Five minutes late.

She gets the book, I read several pages as I untangle her hair and scrub the oatmeal out of her molars.

“Okay.  Let’s go.  Out the door now.  Pick up your lunch box.”  I hate the way I sound.  Harsh.  All business.  This is not how I like to start the day. 

We march out the door. 

Then I realize I forgot my keys…purse…work.  I run back inside to get it. 

“Hurry up, mom!”  Sophie calls from the car.  “We’re going to be late to school.  I don’t want to be late.”

I look at her and sigh.

Saturday, September 1, 2012

Letting Go

Sophia just told me that she wanted to go to the pool, which—in my mind—justifies the fact that I am holding her down and vigorously applying sunscreen to her tender baby flesh. 

New skin is perfect.  Smooth, poreless, incredibly soft.  I would stroke my child all day long if she let me. 

It is my duty to protect this skin!

I am half sitting on her, one hand gripping her arm, the other smearing white sticky goo up and down it, intent on my mission, deaf to her protests. 

Then, from beneath me she cries.  “I AM NOT A TOY.  I AM A PERSON.  STOP TREATING ME LIKE A TOY!”

Is this a ploy?  Is she trying to arouse my guilt for trying to shield her from the searing North Jersey sun?  Or could this be how she feels?  Manipulated, like a doll, as if she is not real.  As if I have no respect for her feelings.  Her humanity. 

I feel sick.  I let go of her. 

She is still livid with the injustice.  Clawing at me.  Hitting me. 

Unfortunately, we are not alone.  I have an audience.  My friend Pam is there, along with some of the other parents and kids who share our cabin at camp. 

Pam says calmly, “What do you usually do?”

“Give her a time out until she calms down, but how do I do that here…?”  Here, at camp where no space is private.  Pam acts swiftly, picking Sophie up and depositing her into an adjacent room full of bunk beds.  It’s where the adult campers with disabilities have been sleeping.  But right now it is empty.  As Pam closes the door I hear the thud of Sophie’s sandal against it.  Pam chuckles. 

This is the second tantrum Pam has witnessed.  The first was in the shower, when I tried to wash Sophia the other night.  As I soaped her up, she squirmed away, as slick and slippery as an eel.  Pam held her and told me, “You know, you’re much too thorough.”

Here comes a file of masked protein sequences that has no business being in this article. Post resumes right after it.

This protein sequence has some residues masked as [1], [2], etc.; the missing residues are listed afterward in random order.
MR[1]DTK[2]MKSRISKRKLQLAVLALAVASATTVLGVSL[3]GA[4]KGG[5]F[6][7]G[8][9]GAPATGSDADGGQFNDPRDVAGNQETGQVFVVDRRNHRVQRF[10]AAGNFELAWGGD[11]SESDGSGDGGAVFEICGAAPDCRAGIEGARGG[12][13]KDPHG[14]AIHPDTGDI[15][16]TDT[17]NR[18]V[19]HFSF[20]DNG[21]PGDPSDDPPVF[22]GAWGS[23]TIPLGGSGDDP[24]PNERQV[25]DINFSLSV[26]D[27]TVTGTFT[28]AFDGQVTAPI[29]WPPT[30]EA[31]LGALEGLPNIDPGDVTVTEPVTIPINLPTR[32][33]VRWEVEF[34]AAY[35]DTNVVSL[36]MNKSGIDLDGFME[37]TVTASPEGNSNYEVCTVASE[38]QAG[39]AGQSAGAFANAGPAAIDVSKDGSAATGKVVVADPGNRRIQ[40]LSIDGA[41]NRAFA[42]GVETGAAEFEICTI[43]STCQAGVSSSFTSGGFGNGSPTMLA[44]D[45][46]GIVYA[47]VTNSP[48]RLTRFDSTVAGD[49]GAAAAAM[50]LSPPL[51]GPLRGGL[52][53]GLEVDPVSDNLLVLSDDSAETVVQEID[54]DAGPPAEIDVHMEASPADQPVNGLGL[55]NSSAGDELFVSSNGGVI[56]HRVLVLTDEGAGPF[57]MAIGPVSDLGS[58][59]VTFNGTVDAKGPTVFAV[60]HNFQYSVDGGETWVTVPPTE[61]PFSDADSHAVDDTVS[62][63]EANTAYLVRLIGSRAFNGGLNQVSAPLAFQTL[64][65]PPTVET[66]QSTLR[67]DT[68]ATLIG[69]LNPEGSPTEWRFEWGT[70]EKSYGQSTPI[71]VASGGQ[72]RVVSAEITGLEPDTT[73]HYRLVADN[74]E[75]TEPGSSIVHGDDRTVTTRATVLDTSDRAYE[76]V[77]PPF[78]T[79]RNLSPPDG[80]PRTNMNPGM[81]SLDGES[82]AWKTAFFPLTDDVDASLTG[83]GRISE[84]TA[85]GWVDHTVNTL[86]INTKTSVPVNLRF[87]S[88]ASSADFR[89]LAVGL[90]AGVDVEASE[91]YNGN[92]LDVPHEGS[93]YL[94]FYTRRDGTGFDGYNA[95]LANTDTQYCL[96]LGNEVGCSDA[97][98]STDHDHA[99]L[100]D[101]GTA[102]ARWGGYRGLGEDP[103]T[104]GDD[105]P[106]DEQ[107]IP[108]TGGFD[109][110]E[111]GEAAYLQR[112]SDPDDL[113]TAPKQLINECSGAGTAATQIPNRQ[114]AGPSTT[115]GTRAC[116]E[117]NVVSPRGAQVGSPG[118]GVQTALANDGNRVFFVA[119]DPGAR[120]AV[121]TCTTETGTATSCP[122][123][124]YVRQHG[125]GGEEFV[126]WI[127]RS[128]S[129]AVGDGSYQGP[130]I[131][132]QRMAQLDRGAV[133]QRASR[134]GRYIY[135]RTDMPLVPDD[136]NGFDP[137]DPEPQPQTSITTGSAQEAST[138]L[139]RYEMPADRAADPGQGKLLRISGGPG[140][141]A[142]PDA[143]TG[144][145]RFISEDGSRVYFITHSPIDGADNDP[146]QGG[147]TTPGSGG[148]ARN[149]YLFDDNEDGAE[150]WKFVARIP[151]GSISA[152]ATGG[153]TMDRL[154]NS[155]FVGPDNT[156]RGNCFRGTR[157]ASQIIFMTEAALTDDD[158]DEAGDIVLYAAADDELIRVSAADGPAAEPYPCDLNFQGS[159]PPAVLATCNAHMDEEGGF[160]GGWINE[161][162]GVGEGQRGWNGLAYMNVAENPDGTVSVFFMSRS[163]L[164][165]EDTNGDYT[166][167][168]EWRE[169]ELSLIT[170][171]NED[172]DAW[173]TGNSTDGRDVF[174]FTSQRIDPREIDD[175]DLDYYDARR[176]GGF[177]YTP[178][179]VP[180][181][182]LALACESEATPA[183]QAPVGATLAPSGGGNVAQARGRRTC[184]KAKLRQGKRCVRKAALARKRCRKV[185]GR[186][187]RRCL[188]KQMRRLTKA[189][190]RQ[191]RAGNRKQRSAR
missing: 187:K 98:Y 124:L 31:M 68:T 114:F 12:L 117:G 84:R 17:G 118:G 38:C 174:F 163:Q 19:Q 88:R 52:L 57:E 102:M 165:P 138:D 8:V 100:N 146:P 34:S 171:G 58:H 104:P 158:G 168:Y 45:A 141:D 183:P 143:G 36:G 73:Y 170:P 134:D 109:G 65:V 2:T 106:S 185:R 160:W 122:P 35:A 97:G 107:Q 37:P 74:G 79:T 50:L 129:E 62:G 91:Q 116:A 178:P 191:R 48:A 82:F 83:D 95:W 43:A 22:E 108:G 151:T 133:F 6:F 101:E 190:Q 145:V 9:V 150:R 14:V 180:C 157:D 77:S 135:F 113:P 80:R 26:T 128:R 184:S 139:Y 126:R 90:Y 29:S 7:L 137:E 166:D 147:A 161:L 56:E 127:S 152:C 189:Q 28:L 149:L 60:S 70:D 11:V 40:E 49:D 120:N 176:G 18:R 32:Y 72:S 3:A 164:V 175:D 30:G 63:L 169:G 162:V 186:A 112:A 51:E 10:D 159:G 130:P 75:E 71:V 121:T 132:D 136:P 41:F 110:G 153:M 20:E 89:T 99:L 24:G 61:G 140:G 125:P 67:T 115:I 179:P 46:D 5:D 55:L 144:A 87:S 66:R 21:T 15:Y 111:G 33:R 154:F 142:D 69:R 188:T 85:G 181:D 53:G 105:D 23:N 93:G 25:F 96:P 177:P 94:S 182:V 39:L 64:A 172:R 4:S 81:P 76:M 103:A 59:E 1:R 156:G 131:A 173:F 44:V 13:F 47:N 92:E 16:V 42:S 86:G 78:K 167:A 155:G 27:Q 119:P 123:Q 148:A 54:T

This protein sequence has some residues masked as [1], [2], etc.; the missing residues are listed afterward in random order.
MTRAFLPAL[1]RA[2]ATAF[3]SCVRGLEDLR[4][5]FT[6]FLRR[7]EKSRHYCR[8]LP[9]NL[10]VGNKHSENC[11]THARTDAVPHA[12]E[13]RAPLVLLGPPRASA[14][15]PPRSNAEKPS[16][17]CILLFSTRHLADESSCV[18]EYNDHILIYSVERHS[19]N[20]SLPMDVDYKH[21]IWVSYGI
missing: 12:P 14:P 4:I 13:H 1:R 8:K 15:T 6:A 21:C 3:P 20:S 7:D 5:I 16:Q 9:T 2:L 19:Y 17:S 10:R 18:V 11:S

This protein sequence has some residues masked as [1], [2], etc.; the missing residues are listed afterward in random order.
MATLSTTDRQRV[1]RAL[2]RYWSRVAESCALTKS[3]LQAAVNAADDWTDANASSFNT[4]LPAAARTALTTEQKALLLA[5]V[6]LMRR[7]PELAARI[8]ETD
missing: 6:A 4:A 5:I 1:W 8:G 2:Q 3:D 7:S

It’s true.  Whether I am washing Sophia’s body, brushing her teeth, wiping her butt, combing her hair, or applying sunscreen, I make sure I get every nook and cranny.  It feels obsessive as I’m doing it, but I can’t bear the thought of missing a spot.  It rises from my gnawing perfectionism.  From the fear that I might be remiss as a mother—any pimple, cavity, snarl or sunburn evidence of my failure. 

But the truth hurts.  I couldn’t hear her.  Not then, in the moment, frustrated and overwrought.  “Can we talk about this later?”  I asked her, not kindly.  In that moment, I just wanted her help, her extra hands.  The patience every mother has for a child that is not her own—not her advice.  Pam got it.  She gave me what I needed.  We got through it.

And now, my daughter is raging in the other room, and I am ready to listen.  I need another pair of eyes.  An objective, unemotional view.  Wisdom from someone who has been there. 

She tells me that she used to fight every battle, until it was killing her.  She tells me how she has learned to let things go.  I’m listening.  I believe her.  I have known her to be every bit as hardcore and unyielding as I am. 

She suggests that I let Sophia do more on her own. 

You mean, give up control?  Let a four-year-old wash herself?  Brush her teeth?  Comb her hair?  I have tried to let Sophia do some of these things, with less than stellar results. 

I would have to be okay with that.  I try it on.  I feel the muscles in my arms and chest tighten with resistance. 

Then I hear a voice inside my head telling me to question anything I hold dear. 

“Okay.”  I tell Pam, “Thank you.”  She hugs me.  We check on Sophia.  She has fallen asleep.  I have not learned the lesson my broken foot was meant to teach me. 

She was exhausted. 

When we get home, I give Sophia a bath.  I hand her a washcloth and tell her that we’re going to try something different.  This time, she’s going wash herself, and I am going to help.  She likes the idea, proudly soaping her chest and legs—letting me get the hard-to-reach places, like her back.  She still dilly-dallies.  She still resists me.  But it’s less combative, more collaborative.

And now, a few weeks later, I realize that Sophia has not asked me—not even once—to wipe her butt after using the toilet. 

More importantly, I haven’t offered.